C12.2.5. Historic or Cultural Resources. Physical remains of any prehistoric or historic district, site, building, structure, or object significant in world, national, or local history, architecture, archeology, engineering, or culture. The term includes artifacts, archeological resources, records, and material remains that are related to such a district, site, building, structure, or object, and also includes natural resources (plants, animals, landscape features, etc.) that may be considered important as a part of a country’s traditional culture and history. The term also includes any property listed on the World Heritage List or the HN equivalent of the National Register of Historic Places. HN lists of properties should be evaluated to determine if they are equivalent with the National Register of Historic Places prior to application.

C12.2.6. Inventory. To determine the location of historic and cultural resources that may have world, national, or local significance.

C12.2.7. Material Remains. Physical evidence of human habitation, occupation, use, or activity, including the site, loci, or context in which such evidence is situated including:

C12.2.7.1. Surface or subsurface structures;

C12.2.7.2. Surface or subsurface artifact concentrations or scatters;

C12.2.7.3. Whole or fragmentary tools, implements, containers, weapons, clothing, and ornaments;

C12.2.7.4. By-products, waste products, or debris resulting from manufacture or use;

C12.2.7.5. Organic waste;

C12.2.7.6. Human remains;

C12.2.7.7. Rock carvings, rock paintings, and intaglios;

C12.2.7.8. Rock shelters and caves;

C12.2.7.9. All portions of shipwrecks; or

C12.2.7.10. Any portion or piece of any of the foregoing.

C12.2.8. Preservation. The act or process of applying measures to sustain the existing form, integrity, and material of a building or structure, and the existing form and vegetative cover of a site. It may include initial stabilization work where necessary, as well as ongoing maintenance of the historic building materials.

C12.2.9. Protection. The act or process of applying measures designed to affect the physical condition of a property by safeguarding it from deterioration, loss, attack, or alteration, or to cover or shield the property from danger or injury. In the case of buildings and structures, such treatment is generally temporary and anticipates future historic preservation treatment; in the case of archaeological sites, the protective measure may be temporary or permanent.


C12.3.1. Installation commanders shall take into account the effect of any action on any property listed on the World Heritage List or on the applicable country’s equivalent of the National Register of Historic Places for purposes of avoiding or mitigating any adverse effects.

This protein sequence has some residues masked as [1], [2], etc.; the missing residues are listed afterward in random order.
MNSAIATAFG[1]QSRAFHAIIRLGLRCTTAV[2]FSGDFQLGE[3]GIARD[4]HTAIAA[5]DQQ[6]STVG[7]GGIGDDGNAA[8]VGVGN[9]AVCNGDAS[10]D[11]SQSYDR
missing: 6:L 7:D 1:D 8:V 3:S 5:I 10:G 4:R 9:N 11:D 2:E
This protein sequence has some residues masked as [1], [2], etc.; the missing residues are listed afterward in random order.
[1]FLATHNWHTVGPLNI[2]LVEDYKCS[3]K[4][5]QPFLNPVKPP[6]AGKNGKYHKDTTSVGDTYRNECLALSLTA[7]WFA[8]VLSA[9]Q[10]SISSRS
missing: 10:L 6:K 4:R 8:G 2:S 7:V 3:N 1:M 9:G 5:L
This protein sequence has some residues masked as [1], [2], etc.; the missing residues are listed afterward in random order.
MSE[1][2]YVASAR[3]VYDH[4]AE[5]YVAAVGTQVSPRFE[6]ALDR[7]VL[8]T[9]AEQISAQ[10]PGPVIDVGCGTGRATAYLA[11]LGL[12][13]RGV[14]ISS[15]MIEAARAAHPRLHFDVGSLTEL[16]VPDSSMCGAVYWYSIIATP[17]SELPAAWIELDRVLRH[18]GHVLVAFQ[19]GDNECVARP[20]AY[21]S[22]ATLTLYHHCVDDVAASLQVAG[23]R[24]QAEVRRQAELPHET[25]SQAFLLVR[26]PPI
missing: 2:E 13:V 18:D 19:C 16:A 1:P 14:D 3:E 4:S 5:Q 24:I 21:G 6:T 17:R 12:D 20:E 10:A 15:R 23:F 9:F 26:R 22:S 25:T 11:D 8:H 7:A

C12.3.2. Installations shall have access to the World Heritage List and the HN equivalent of the National Register of Historic Places.

C12.3.3. Installation commanders shall ensure that personnel performing historic or cultural resource functions have the requisite expertise in world, national, and local history and culture. This may be in-house, contract, or through consultation with another agency. Government personnel directing such functions must have training in historic or cultural resources management.

C12.3.4. Installations shall, after coordination with the HN installation commander or similar appropriate HN authorities, prepare, maintain, and implement a cultural resources management plan that contains information needed to make appropriate decisions about cultural and historic resources identified on the installation inventory, and for mitigation of any adverse effects.

C12.3.5. Installations shall, after coordination with the HN installation commander or similar appropriate HN authorities, and if financially and otherwise practical:

C12.3.5.1. Inventory historic and cultural resources in areas under DoD control. An inventory shall be developed from a records search and visual survey.

C12.3.5.2. Establish measures sufficient to protect known historic or cultural resources until appropriate mitigation or preservation can be completed.

C12.3.5.3. Establish measures sufficient to protect known archeological resources until appropriate mitigation or preservation can be completed.

C12.3.6. Installation commanders shall establish measures to prevent DoD personnel from disturbing or removing historic or cultural resources without permission of the host nation.

C12.3.7. Installation commanders shall ensure that planning for major actions includes consideration of possible effects on historic or cultural resources.

C12.3.8. If potential historic or cultural resources not previously inventoried are discovered in the course of a DoD action, the newly discovered items will be preserved and protected pending a decision on final disposition by the installation commander. The decision on final disposition will be made by the installation commander after coordination with the HN installation commander or similar appropriate HN authorities.”